About the same time that Castiel started to wonder what exactly he was going to do about this new determination, he became aware of a hard little lump digging into his side, pressed between his body and Dean's. It wasn't one of Dean's knees or elbows or other knobby corners, which he had already had to deal with—the shape was rectangular and regular, too symmetrical to be organic. With a slight wince, Castiel carefully shifted Dean aside just enough to worm a hand in between them and dig the object out of the boy's jacket pocket.
It was Dean's cell phone. Castiel eyed it doubtfully. Then he realized.
He could use this to call Ruby and demand some answers.
The first problem was that he would have to unwrap both arms from around Dean in order to use the small device. He didn't want to let go. But he forced himself to do so, eventually, then opened the phone with a judicious use of strength, well aware that he could accidentally destroy it if he let loose even the slightest touch of power. He worked out which way was right-side up, then stared in consternation at all the little buttons. Where was the directory? He knew there was supposed to be a directory of some sort, somewhere inside these little things.
Fortunately, punching a few buttons at random seemed to accomplish something. The name "Sam" briefly flashed on the screen, and a ringing buzz started to emanate from the speaker. Castiel warily lifted the device to his right ear, holding it a couple of inches away, just in case.
For a few moments, he was afraid that nothing would happen. Sam was probably still comatose, and Castiel had no idea where his phone was. Just when he was thinking about trying to find the button to turn it off, though, Ruby's voice blasted out of the speaker, loud and harried. "What?"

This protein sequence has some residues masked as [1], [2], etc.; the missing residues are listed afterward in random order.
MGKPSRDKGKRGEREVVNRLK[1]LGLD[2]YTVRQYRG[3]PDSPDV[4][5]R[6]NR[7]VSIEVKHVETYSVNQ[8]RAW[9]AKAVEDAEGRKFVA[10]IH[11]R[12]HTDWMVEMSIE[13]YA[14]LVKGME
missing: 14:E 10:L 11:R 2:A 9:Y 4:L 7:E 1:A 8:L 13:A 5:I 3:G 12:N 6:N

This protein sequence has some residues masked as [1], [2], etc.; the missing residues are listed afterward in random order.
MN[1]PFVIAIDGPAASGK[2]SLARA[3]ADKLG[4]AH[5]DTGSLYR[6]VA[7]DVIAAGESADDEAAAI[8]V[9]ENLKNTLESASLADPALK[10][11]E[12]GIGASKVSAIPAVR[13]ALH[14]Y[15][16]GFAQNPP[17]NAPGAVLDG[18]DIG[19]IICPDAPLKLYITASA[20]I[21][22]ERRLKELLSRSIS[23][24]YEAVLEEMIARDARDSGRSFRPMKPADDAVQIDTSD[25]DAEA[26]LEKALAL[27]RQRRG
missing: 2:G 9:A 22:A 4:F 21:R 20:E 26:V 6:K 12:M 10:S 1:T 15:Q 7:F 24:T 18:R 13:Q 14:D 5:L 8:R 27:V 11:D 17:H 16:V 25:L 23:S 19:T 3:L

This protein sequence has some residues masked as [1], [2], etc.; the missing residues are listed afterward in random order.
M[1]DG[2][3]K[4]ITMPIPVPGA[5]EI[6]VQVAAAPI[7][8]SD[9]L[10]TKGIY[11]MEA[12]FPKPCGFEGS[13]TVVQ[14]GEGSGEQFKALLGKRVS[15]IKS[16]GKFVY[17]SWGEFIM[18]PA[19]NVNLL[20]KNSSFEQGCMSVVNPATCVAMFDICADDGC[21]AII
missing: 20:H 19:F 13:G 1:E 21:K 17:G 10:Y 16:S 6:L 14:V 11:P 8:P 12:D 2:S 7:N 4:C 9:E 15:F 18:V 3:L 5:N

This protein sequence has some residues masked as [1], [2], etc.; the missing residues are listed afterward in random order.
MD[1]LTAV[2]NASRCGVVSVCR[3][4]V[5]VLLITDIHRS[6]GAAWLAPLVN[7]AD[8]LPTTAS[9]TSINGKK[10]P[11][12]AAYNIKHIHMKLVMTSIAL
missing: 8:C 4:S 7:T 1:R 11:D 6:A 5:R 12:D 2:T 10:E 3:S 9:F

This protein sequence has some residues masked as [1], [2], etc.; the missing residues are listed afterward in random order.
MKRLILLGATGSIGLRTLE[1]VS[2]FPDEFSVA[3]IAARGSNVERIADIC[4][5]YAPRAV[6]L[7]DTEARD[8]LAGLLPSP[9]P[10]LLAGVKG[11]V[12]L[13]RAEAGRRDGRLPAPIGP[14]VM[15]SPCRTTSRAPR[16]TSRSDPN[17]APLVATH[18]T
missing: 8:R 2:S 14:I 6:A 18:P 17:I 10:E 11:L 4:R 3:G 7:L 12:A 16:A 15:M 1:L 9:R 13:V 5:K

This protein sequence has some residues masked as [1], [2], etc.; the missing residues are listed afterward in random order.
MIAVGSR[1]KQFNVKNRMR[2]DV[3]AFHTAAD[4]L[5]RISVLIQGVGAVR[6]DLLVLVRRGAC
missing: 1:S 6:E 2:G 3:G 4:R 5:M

Castiel's voice went low with danger. His Grace roiled within him, longing to snap out and wreak divine vengeance, but he held it in check. Still, he was aware of the cell phone's screen flickering slightly in the corner of his vision.
"Cas?" Ruby's voice lowered cautiously, instantly nervous. As well it should. Castiel was not in the mood to be as forgiving and loving as his Father, not right now.
"Don't call me that." Castiel didn't understand why Dean seemed to prefer that strange nickname. Still, he was sure that he would not find it pleasant coming out of any other mouth, and coming out of this one it sounded almost like blasphemy.
"Whatever. Just tell me what's going on."
"Something has happened to Dean. The spell you performed on him seems to be progressing."
Ruby was silent, digesting this. At least she seemed fully cognizant of just how serious this was. When she spoke, her voice was subdued. "What are you talking about?"
"He has lost all of his memories, fully regressing to the age his body seems to be. He appears to still know me, but I am uncertain if he is aware of my true nature and why I am here. He believes that his father is still alive and Samuel is a baby."
"Wow. Um..." She cleared her throat. "That's pretty bad."
"I am aware. If you have struck him with yet more magic..."
"I didn't!" There was true panic in the demon's voice, and Castiel felt a surge of righteous satisfaction. Good. She should be scared. "I swear, I didn't. Not consciously, that's for sure. All I'm thinking about right now is Sam and how to fix him. I'll swear it on heaven or earth or anything you want."
A low growl rumbled through Castiel's chest, vibrating the small head that rested there. "Swear not at all, neither by heaven, which is God's throne, nor by the earth, for it is His footstool. But let your yea be yea and your nay, nay."
Silence for a moment. "Uh. That's from the Bible, isn't it?"
"The fifth chapter of Matthew, yes."